AAS Fellows are recognized for their contributions to the Society and its overarching mission, advancing the science that informs humanity’s understanding of the universe. For his part, Lattimer has made formative discoveries about the structure and evolution of neutron stars.
Lattimer has collaborated with other scientists to develop pioneering simulations of proto-neutron stars and their neutrino emissions, and he also helped enable the use of high-performance numerical simulations by creating the first open-source equation-of-state code and tables suitable for their application.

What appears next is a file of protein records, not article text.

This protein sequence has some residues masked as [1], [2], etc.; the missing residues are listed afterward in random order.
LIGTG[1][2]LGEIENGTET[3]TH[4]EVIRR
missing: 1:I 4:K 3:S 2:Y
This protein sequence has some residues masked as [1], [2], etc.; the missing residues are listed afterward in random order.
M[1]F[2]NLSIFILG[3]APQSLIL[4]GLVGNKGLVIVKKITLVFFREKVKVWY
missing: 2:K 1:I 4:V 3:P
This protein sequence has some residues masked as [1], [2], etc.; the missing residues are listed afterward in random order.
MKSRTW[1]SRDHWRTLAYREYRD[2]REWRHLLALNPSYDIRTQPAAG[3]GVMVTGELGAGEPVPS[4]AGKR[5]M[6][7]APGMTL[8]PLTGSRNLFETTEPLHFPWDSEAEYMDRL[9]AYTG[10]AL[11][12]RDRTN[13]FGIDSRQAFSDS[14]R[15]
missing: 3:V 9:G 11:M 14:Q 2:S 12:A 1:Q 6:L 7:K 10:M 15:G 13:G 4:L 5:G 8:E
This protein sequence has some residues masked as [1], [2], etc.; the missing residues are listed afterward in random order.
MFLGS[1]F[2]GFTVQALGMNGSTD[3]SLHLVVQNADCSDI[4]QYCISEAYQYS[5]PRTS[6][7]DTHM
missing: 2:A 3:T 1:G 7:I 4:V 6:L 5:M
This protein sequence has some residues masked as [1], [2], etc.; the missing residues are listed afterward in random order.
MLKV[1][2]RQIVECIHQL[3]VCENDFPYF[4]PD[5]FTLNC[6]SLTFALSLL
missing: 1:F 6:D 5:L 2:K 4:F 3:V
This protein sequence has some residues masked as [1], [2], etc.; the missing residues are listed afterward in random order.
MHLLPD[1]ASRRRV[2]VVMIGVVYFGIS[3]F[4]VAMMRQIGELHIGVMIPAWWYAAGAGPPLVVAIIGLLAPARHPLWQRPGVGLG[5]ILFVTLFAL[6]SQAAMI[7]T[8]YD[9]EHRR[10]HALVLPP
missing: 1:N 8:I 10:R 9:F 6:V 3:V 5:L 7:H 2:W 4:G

Lattimer is the first Stony Brook University faculty member selected as an AAS fellow since the inaugural class of 2019. He is also a fellow of the J.S. Guggenheim Foundation, the Alfred P. Sloan Foundation and the American Physical Society (APS).
“I am delighted that Jim has been recognized by the recently established AAS fellowship program,” said Chang Kee Jung, distinguished professor and chair of the Department of Physics and Astronomy. “Jim is an internationally renowned nuclear astrophysicist and has already received the prestigious Hans Bethe Prize given by the APS for truly outstanding work in the areas of astrophysics, nuclear physics, nuclear astrophysics, or closely related fields.”